Posted Sep 01, 2007 05:45 am CDT
The lawyers in suits envisioned a schedule under which each of the hundreds of cases against detainees jailed on the U.S. naval base at Guantanamo Bay would take little more than a month to conclude, a colleague had told him. Apparently, they even believed that most would end with guilty pleas.
“He was incredulous that the defense guys would roll over,” Altenburg says.
Altenburg’s own 28 years as a lawyer in the Judge Advocate General’s Corps told him the civilians just didn’t get it.
“I said, ‘Are they crazy?’ ” recalls Altenburg, now of counsel for Greenberg Traurig in Washington, D.C.
In the nearly six years since captives began arriving at the Guantanamo compound from Afghanistan and beyond, not a single defendant has gone on trial. As of the end of July, about 375 detainees remain at the base, and only a handful of them have even been charged.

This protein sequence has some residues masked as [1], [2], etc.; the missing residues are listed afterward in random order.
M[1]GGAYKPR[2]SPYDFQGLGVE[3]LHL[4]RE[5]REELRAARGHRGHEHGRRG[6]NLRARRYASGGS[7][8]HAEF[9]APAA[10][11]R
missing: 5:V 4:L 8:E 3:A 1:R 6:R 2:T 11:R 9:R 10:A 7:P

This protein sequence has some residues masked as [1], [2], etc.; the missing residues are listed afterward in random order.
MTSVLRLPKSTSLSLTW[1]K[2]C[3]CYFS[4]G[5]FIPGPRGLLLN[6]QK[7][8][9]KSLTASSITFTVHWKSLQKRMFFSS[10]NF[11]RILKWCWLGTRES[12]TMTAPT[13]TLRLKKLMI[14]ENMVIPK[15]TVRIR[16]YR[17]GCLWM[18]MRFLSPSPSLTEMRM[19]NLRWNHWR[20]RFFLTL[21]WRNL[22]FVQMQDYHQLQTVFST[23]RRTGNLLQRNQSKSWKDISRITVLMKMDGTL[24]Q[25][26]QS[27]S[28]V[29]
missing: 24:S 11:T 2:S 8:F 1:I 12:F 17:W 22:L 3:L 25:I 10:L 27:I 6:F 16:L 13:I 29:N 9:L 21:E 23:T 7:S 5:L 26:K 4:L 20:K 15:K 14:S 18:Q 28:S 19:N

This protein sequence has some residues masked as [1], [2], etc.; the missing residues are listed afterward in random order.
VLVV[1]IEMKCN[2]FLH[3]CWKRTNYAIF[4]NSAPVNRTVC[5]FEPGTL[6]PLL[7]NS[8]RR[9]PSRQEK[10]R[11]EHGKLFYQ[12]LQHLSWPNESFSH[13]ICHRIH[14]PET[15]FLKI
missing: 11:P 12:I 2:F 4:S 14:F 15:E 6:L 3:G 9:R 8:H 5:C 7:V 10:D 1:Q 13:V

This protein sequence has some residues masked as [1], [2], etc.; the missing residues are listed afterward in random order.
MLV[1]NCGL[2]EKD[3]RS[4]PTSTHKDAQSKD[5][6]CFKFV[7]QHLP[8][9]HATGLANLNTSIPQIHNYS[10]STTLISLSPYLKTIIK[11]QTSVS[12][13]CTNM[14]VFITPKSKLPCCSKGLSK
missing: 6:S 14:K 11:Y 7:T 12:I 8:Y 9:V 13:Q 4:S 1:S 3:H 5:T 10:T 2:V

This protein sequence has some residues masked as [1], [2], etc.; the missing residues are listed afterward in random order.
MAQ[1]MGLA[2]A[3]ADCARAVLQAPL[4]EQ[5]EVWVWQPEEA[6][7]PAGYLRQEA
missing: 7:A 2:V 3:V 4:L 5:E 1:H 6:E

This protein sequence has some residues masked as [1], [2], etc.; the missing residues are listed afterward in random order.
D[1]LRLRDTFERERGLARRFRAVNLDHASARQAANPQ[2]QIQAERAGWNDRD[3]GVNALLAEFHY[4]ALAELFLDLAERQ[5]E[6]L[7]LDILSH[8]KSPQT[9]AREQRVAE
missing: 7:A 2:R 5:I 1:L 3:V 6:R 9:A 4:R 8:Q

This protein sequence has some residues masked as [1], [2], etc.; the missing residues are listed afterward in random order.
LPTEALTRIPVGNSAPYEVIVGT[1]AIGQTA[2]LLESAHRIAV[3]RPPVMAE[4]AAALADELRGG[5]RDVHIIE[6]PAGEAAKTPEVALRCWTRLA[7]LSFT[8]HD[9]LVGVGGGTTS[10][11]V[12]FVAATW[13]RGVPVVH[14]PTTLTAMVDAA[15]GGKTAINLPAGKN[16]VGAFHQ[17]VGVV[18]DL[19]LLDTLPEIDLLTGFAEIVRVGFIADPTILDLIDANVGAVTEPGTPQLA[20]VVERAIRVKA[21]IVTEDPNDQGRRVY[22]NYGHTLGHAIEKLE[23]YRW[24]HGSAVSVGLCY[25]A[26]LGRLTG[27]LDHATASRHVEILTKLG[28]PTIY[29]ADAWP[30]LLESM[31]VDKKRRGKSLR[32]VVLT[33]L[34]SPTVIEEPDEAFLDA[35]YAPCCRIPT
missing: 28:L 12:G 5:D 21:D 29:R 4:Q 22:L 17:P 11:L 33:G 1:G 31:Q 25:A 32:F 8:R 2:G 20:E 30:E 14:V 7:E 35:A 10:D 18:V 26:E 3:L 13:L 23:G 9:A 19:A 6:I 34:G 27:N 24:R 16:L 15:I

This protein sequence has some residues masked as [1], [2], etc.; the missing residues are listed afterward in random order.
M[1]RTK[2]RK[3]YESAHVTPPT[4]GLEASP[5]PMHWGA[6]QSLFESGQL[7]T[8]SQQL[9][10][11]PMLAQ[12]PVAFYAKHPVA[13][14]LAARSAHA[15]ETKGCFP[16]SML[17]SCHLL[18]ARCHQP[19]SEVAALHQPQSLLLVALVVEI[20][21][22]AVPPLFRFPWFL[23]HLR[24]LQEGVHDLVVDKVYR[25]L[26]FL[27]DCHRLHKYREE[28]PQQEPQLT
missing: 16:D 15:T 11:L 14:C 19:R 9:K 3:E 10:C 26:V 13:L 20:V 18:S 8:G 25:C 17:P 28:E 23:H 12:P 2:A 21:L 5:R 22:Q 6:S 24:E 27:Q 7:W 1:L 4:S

The military lawyers assigned to defend the Guantanamo cases not only fought like hell for their clients, as Altenburg expected, but they also played a major role in court challenges to President Bush’s November 2001 order authorizing detainee trials before military commissions.
Just three months after Altenburg returned to the Pentagon in March 2004, the U.S. Supreme Court held that detainees could file petitions for writs of habeas corpus in the federal courts to challenge the legality and conditions of their confinement. Rasul v. Bush, 542 U.S. 466. Then, in 2006, the justices tossed the presidential order and required Congress to approve any commission system for al-Qaida and Taliban fighters captured in Afghanistan.Hamdan v. Rumsfeld, 126 S. Ct. 2749.